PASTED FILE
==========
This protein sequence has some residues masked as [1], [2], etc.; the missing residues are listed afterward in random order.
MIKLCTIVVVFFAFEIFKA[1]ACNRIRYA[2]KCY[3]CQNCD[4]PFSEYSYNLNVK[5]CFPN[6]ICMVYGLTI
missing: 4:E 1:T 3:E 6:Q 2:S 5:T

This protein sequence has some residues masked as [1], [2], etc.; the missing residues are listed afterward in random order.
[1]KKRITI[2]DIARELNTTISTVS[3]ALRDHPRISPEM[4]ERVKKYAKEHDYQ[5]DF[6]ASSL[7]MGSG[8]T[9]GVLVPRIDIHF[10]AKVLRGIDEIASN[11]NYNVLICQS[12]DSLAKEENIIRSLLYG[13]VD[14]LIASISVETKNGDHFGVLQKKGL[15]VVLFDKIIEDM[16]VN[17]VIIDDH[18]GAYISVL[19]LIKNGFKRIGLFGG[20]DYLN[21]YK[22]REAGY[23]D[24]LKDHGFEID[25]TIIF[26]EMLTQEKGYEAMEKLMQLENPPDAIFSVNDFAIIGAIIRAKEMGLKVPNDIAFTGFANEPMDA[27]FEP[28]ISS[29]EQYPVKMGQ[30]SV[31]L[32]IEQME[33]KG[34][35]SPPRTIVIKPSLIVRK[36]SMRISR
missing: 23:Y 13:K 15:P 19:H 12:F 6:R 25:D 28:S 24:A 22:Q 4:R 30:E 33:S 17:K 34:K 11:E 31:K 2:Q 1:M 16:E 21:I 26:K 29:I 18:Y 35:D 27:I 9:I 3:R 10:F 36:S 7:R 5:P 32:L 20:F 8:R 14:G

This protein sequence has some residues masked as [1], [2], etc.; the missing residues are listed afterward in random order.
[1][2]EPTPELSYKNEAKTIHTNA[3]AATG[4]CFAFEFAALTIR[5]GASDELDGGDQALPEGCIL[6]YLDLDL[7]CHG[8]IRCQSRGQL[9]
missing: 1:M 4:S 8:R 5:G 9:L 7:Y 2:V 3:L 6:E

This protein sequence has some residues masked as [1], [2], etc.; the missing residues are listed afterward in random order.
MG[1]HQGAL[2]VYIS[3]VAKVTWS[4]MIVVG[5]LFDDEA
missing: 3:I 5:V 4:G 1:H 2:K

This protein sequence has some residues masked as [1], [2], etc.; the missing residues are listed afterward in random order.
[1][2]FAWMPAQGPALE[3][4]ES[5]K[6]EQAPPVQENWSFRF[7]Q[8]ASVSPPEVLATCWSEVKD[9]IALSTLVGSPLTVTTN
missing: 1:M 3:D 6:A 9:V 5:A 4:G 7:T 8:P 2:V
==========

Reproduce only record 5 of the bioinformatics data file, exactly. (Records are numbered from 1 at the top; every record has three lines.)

This protein sequence has some residues masked as [1], [2], etc.; the missing residues are listed afterward in random order.
[1][2]FAWMPAQGPALE[3][4]ES[5]K[6]EQAPPVQENWSFRF[7]Q[8]ASVSPPEVLATCWSEVKD[9]IALSTLVGSPLTVTTN
missing: 1:M 3:D 6:A 9:V 5:A 4:G 7:T 8:P 2:V